By many accounts, we're in for a rough go of it this fall allergy season, thanks to the warmer-than-usual year we've been having.
"[Hot temperatures] are telling plants to produce more pollen, in some cases three to four times more pollen than usual," Cliff Bassett, M.D., a New York allergist and fellow with the American College of Allergy, Asthma and Immunology, told Weather.com. That could mean a ragweed season that’s as much as a month longer than usual, he said, running until November in some places.
The news comes on the tail of an earlier-than-normal spring allergy season, which oddly coincided with a delayed flu season, both likely due to the unseasonably warm 2011/2012 winter.
While the spring allergy season confronted the sneezy masses with sky-high pollen counts as plants and trees and flowers bloomed early, fall offers its own crop of troublesome allergens to contend with.
The only way to truly tell what it is that's causing your symptoms, however, is through testing, says Dean Mitchell, M.D., an allergist in private practice and a clinical professor at Touro College of Osteopathic Medicine in New York City. "It's tricky," he says about diagnosing allergies, since in many patients, the symptoms could be confused for the common cold. It's also important to make sure people aren't simply allergic to a pet at home, he tells The Huffington Post.
Below, you'll find the most common causes of fall allergies, plus how to avoid them. And tell us in the comments if you've noticed your allergies acting up earlier than usual.
Trigger #1: Ragweed
Spring allergies are typically brought on by the abundance of tree and grass pollen in the air, but this plant just happens to pollinate toward the end of summer, says Mitchell. Up to 20 percent of Americans are <a href="http://www.aafa.org/display.cfm?id=9&sub=19&cont=267" target="_hplink">allergic to ragweed</a>, which grows across the country but is most often found in eastern and Midwestern states, according to the Asthma and Allergy Foundation of America. A ragweed allergy causes what's commonly referred to as <a href="http://www.mayoclinic.com/health/hay-fever/DS00174/DSECTION=causes" target="_hplink">hay fever</a> (which, incidentally, has little to do with hay or a fever). Symptoms include the classic <a href="http://www.mayoclinic.com/health/hay-fever/DS00174/DSECTION=symptoms" target="_hplink">signs of allergies</a>: A runny nose or congestion, watery or itchy eyes, sneezing, coughing, itchiness, sinus pressure and dark circles under the eyes, according to the Mayo Clinic.
How To Avoid Ragweed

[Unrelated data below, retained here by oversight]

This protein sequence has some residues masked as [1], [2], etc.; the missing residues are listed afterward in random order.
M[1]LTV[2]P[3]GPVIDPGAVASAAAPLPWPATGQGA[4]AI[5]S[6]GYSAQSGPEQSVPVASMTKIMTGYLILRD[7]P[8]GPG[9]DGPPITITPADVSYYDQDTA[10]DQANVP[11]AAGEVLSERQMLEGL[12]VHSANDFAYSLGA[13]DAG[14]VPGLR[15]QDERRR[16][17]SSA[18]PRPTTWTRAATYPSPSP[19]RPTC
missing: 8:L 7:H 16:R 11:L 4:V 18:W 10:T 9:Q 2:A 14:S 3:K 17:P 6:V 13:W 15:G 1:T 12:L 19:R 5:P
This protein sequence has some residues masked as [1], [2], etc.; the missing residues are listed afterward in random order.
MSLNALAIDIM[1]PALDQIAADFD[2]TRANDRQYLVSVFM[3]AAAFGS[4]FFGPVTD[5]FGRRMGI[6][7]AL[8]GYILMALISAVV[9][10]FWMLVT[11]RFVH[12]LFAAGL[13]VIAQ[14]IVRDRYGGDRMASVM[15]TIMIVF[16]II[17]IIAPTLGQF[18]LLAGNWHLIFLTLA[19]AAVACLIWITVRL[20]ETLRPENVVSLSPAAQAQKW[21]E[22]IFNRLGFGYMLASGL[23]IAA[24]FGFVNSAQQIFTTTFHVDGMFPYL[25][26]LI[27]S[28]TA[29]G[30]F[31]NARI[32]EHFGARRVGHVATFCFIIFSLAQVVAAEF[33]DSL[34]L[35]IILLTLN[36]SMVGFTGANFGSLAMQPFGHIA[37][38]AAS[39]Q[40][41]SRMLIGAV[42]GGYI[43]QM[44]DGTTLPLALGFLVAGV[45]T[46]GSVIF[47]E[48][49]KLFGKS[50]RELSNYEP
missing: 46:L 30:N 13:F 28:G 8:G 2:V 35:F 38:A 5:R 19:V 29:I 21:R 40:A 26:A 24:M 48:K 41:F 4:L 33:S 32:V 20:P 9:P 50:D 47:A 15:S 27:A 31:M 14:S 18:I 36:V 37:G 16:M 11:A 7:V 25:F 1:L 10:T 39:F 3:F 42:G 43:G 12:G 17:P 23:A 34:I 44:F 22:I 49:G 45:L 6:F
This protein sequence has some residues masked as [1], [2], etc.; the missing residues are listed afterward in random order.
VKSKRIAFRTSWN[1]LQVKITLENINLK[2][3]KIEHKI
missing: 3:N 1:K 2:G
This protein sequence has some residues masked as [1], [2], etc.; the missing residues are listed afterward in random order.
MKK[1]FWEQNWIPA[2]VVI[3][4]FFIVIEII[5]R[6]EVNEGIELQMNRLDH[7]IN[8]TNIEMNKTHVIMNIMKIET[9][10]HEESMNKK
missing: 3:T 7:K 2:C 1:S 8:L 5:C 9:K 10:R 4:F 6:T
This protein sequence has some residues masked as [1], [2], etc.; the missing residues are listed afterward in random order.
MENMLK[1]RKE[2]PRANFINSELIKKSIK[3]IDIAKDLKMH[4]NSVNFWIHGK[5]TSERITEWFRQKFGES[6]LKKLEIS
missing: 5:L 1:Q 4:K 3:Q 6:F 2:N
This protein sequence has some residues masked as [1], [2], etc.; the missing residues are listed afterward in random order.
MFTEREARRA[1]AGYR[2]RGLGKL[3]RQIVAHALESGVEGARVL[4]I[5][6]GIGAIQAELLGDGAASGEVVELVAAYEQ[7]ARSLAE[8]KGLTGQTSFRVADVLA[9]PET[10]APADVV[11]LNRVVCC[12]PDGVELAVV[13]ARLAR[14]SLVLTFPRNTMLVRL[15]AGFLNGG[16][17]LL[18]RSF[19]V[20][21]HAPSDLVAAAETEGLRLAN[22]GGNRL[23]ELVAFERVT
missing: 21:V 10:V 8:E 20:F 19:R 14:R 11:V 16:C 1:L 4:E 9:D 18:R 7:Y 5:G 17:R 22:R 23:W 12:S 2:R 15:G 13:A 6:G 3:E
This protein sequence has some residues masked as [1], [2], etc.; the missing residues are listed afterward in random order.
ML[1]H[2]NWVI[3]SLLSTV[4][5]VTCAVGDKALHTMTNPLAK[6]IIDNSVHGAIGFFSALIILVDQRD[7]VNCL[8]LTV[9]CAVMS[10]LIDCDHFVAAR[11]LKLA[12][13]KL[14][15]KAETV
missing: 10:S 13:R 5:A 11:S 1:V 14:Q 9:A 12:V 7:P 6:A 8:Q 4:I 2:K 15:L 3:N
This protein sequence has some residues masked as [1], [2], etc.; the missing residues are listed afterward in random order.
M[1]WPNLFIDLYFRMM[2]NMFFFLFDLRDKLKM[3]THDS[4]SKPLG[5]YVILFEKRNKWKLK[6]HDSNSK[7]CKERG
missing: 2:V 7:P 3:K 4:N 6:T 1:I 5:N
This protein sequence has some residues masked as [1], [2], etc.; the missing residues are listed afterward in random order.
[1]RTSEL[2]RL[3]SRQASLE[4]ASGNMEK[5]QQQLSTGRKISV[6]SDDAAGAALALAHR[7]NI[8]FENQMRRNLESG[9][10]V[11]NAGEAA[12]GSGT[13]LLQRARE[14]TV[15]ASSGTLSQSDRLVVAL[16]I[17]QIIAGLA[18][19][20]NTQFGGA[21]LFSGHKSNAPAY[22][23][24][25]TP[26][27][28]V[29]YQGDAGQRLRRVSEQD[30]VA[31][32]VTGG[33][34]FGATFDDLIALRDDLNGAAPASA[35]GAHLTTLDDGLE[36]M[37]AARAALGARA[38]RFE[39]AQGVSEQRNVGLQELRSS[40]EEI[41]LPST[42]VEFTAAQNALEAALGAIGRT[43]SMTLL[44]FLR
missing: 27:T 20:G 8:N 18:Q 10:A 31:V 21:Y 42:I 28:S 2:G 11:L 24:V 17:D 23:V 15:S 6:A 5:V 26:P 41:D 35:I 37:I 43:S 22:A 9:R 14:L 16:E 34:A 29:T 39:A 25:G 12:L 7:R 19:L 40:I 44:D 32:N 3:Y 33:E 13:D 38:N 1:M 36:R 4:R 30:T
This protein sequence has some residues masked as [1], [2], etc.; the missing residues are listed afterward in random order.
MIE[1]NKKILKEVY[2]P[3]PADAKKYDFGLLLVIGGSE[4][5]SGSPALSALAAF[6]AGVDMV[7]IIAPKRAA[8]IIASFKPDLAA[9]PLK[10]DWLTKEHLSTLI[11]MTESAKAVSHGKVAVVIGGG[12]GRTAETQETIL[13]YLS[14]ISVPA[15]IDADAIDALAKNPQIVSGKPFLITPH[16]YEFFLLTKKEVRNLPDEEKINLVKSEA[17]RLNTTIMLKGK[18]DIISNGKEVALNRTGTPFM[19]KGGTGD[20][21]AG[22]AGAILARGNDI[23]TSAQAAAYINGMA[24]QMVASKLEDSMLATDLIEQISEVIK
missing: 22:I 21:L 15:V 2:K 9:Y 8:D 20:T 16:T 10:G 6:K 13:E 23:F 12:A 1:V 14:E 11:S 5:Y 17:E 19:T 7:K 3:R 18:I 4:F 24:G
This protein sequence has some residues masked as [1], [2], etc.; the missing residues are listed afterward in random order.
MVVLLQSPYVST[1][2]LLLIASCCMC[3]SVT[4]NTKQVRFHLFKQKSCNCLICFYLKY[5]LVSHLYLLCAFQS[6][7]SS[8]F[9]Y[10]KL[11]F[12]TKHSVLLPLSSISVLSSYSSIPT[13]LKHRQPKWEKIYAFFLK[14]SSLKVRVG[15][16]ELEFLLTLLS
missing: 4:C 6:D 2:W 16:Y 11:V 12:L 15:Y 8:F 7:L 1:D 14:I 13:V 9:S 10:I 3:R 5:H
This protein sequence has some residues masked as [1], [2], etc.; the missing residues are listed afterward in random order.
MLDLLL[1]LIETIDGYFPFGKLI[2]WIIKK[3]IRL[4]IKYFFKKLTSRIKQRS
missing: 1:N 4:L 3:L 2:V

Pollen can travel far -- as much as 400 miles away from the plant -- so it's tricky to avoid if it's causing your symptoms, says James Sublett, M.D., chair of the American College of Allergy, Asthma and Immunology's (ACAAI) Indoor Environment Committee. "Even with pollution, we've seen it grow in inner cities and the countryside -- you can't really get away from it," he says. But there are some measures that can at least alleviate symptoms a little, he says. If you have yardwork to do, try wearing a protective mask, suggests Sublett, and on very windy days when pollen counts may be high, stay indoors with windows and doors closed when you can. A high-efficiency furnace filter in the heating or air conditioning system in your home can also help capture some pollen particles, he says.
Trigger #2: Mold
People tend to think of <em>indoor</em> mold when it comes to mold allergies, says Sublett, but we may actually have more exposure to outdoor mold. Outdoor mold can cause symptoms year-round, but in the autumn, <a href="http://www.webmd.com/allergies/guide/fall-allergy-relief" target="_hplink">mold spores can thrive in all those wet, fallen leaves</a>, reports WebMD. Symptoms -- such as <a href="http://www.mayoclinic.com/health/mold-allergy/DS00773/DSECTION=symptoms" target="_hplink">sneezing, a stuffy nose, and itchy eyes</a>, nose or throat -- are similar to those experienced with ragweed allergies, according to the Mayo Clinic, which is why experts say it's so important to be tested by an allergist so you can pinpoint what exactly is bothering you.
How To Avoid Mold
You'll most likely encounter outdoor mold if you're raking leaves, mowing the lawn, working with mulch or trimming the shrubs this fall, says Sublett, so wear a mask when you're stuck with those chores. And not just any mask. That blue one you have leftover from painting the bathroom probably won't cut it. Look for something a little more advanced called a NIOSH N95 particulate respirator, he says. (You can find them on <a href="http://www.amazon.com/NIOSH-N95-Respirator-Dust-Mask/dp/B0017DRLJ2" target="_hplink">Amazon</a>.)
Trigger #3: Dust Mites
About <a href="http://www.aafa.org/display.cfm?id=9&sub=18&cont=228" target="_hplink">20 million Americans have a dust mite allergy</a>, according to the Asthma and Allergy Foundation of America. The mites thrive in warm, humid weather, but the allergens in their waste products can get stirred up into the air when you first <a href="http://www.webmd.com/allergies/guide/fall-allergy-relief" target="_hplink">turn on the heat in the fall</a>, according to WebMD. Symptoms are also similar to a ragweed or mold allergy: <a href="http://www.mayoclinic.com/health/dust-mites/DS00842/DSECTION=symptoms" target="_hplink">Sneezing, a runny nose, itchy or watery eyes</a>, congestion and coughing are all common, according to the Mayo Clinic.
How To Avoid Dust Mites
Vacuuming and other cleaning chores can stir up dust, so Sublett recommends donning that mask again. Many people with allergies have luck with a HEPA air filters in their homes. He also recommends looking for mite-proof encasing for bedding and pillows, and washing bedding regularly with hot water to kill mites (as well as mold). Whenever possible, smooth surfaces are best -- swap carpets for wood floors if you can, and opt for wipeable materials on furniture.